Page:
BAGHDAD — BAGHDAD -- In the latest warning from Washington that America's patience is wearing thin, Defense Secretary Robert M. Gates told Iraqi government officials yesterday that they need to pass legislation aimed at easing sectarian tension before the U.S. military conducts a formal evaluation of its current troop increase in Iraq this summer.
Gates stopped short of announcing an outright deadline, but he used some of his most forthright language to date to make clear to the Iraqi government that American soldiers would not remain on Baghdad streets indefinitely. "Our commitment to Iraq is long-term, but it is not a commitment to have our young men and women patrolling Iraq's streets open-endedly," Gates said.
Meeting with Iraqi leaders including Prime Minister Nouri al-Maliki, the defense secretary said that he does not want the Iraqi parliament to take its summer recess, currently scheduled for July and August, unless it first acts on a series of reconciliation laws including measures to share the country's oil wealth and allow provincial elections.
The Bush administration is hoping that political and economic agreements between the Shiite-led government, its Kurdish allies and the minority Sunni population will help to tamp down sectarian violence on Baghdad's streets and beyond.
Officials including Secretary of State Condoleezza Rice, former Ambassador Zalmay Khalilzad and even President Bush have warned of growing impatience with the status quo. "I constantly signal to the Iraqi leaders that our patience, or the patience of the American people, is running out," said Khalilzad in late March.
Nevertheless, Iraqi politicians have made little progress on key benchmarks for progress, including the oil issue and initiatives to allow Sunnis who had worked in Saddam Hussein's government to return to government jobs.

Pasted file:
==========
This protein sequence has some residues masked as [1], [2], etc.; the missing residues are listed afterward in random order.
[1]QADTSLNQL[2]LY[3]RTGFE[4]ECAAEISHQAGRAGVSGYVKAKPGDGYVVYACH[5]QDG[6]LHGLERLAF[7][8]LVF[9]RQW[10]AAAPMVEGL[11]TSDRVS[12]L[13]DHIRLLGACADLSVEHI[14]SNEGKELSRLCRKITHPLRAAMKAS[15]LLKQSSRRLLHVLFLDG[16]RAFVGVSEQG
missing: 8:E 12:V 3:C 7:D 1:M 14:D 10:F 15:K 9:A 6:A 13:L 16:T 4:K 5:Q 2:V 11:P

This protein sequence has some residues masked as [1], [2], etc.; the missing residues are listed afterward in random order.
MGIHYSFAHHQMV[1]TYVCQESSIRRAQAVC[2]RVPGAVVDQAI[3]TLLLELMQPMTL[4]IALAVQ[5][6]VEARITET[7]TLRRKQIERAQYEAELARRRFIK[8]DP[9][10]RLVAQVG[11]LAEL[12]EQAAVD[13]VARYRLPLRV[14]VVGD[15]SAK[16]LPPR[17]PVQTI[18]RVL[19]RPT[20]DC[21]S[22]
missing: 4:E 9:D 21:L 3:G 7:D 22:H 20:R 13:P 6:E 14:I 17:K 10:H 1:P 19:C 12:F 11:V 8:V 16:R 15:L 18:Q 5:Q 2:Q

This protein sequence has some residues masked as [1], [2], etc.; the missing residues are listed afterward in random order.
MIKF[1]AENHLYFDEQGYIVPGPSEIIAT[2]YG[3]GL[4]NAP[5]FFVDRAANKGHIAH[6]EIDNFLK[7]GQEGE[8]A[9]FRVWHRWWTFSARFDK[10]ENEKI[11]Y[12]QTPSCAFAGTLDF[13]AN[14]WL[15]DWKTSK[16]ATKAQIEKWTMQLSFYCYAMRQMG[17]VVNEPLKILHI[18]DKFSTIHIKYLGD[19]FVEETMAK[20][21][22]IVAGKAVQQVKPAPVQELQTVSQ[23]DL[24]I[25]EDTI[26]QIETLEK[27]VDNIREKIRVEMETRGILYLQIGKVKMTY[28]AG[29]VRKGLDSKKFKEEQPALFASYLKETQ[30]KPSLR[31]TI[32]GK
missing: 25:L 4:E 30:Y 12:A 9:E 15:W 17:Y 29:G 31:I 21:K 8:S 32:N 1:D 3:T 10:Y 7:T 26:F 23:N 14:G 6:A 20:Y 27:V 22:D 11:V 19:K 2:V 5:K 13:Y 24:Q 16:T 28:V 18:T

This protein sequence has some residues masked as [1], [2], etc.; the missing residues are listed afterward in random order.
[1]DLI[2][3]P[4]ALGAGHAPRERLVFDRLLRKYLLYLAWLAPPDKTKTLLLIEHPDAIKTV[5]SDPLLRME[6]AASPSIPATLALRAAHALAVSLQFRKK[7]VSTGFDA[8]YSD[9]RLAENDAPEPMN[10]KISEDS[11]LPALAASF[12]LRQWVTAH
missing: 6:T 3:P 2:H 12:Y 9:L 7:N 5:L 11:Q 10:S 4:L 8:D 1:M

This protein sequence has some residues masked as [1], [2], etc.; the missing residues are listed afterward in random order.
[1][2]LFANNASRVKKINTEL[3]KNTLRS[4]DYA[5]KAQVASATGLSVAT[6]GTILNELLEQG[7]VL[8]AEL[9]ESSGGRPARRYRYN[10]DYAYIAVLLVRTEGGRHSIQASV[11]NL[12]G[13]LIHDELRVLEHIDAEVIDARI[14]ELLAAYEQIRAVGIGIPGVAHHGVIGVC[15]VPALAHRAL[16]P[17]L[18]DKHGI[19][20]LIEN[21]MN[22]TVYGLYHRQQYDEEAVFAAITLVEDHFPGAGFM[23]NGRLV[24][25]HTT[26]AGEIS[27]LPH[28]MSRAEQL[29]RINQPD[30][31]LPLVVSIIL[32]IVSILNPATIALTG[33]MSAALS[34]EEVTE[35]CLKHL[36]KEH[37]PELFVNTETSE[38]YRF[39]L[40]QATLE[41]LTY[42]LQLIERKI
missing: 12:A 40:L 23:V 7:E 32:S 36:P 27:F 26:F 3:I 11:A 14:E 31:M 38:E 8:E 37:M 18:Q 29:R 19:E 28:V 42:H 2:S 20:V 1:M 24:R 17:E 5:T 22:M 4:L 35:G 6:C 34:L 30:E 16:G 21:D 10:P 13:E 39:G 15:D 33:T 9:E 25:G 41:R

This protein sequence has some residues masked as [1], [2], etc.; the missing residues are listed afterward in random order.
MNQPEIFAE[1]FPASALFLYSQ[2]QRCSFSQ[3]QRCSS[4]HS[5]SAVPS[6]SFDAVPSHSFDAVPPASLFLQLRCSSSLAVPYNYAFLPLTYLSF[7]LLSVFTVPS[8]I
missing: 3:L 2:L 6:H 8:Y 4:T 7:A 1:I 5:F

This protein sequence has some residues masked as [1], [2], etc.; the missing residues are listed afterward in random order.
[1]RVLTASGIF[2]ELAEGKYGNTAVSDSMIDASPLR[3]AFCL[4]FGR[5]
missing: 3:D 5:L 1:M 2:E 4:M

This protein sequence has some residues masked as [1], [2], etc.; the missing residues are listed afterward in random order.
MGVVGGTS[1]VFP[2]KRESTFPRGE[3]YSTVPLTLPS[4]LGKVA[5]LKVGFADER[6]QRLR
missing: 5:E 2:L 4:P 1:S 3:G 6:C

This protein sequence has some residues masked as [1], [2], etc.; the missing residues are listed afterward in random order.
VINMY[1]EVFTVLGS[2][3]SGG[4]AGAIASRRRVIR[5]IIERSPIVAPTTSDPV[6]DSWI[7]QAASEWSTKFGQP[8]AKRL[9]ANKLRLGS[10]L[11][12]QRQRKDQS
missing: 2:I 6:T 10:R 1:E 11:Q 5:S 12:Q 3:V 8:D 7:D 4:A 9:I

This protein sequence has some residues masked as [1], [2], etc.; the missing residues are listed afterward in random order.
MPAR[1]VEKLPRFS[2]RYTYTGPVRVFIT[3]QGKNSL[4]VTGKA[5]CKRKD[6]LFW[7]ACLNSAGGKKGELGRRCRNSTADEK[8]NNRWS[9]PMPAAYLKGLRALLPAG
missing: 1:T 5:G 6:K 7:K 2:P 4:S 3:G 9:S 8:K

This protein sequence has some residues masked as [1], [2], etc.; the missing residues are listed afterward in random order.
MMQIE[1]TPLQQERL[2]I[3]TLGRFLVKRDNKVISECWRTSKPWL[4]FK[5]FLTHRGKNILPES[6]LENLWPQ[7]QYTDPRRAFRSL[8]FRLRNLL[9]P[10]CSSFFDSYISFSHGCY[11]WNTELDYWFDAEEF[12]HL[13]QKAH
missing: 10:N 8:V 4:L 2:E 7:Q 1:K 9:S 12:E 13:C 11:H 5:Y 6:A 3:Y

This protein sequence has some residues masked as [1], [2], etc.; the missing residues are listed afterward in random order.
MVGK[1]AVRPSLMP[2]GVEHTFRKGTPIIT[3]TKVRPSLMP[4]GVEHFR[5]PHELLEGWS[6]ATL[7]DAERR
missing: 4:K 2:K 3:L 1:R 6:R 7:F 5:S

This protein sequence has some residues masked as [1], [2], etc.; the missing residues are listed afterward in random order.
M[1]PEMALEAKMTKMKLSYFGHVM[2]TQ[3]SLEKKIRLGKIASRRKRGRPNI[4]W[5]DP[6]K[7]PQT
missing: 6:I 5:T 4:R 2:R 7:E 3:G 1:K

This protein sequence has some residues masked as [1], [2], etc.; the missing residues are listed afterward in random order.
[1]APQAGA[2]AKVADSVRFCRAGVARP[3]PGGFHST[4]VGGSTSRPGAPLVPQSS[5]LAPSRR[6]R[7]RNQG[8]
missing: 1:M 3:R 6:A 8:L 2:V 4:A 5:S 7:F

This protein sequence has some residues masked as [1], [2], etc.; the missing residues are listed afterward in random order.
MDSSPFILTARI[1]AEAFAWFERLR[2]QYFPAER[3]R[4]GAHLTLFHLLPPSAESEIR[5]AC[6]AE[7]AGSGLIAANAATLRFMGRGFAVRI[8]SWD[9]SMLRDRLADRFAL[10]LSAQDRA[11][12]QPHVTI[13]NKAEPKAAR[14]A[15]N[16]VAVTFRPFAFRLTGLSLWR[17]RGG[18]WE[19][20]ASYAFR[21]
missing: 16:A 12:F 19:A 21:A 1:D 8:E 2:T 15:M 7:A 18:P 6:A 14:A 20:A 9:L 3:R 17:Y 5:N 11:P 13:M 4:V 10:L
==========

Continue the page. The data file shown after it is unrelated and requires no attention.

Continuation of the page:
Despite the pressure from Gates, there is broad skepticism among many midlevel American officers in Iraq that the two sides are ready to compromise. A midlevel military officer in Iraq said it will be difficult to establish real security in Baghdad until the Shiite and Sunni factions tire of fighting each other and have a realistic sense of their demographic and military power.
"I don't know whether these guys are ready to quit," the officer said. "It is a critical question."
Gates said yesterday that he and Gen. David H. Petraeus, the top American commander in Iraq, will evaluate the effectiveness of the administration's troop surge strategy in Baghdad this summer before deciding whether it should continue. In a joint news conference with Iraqi Defense Minister Abdel Qader Jassim Mohammed after his meetings, Gates said that besides the summer evaluation, there was no further discussion of timelines with Iraqi leaders.
Gates said he told al-Maliki and others that the evaluation "would be enhanced by the reconciliation legislation."
Timetables and benchmarks have been at the forefront of political debate in Washington. Democrats want to set a deadline for troops to begin to be withdrawn from Iraq. Bush has said repeatedly that he will not sign any legislation that sets a date for the withdrawal of U.S. troops.
Although Gates has not contradicted Bush, he heavily emphasized during his two days in Iraq that the Iraqis elected to run the country after the U.S.-led 2003 invasion, must move quickly to quell the violence.
"We will see where the situation is at the end of the summer where General Petraeus and I have repeatedly said we will be making at least a preliminary evaluation where things stand with the Baghdad security plan, the surge and reconciliation," Gates said.
Some military officers have said that even if the Pentagon has not issued an explicit timeline, they believe there is an unspoken one, considering Gates' call for an evaluation of the surge this summer and next winter's presidential primaries.
"We have an implied time line," the midlevel officer in Baghdad said. "Our presidential election is driving this, and I think the Iraqis understand that."
The officer spoke on the condition of anonymity because the issue of timelines has become heavily politicized.
While the Bush administration has portrayed the military as dead set against imposing a timeline for progress in Iraq, in reality the views of many officers are more complicated. Some say that an explicit timeline could serve to prod the Iraqi government to make compromises to placate the Sunni minority. Others worry that a timeline works only with a government broadly accepted by the population.
Julian E. Barnes writes for the Los Angeles Times.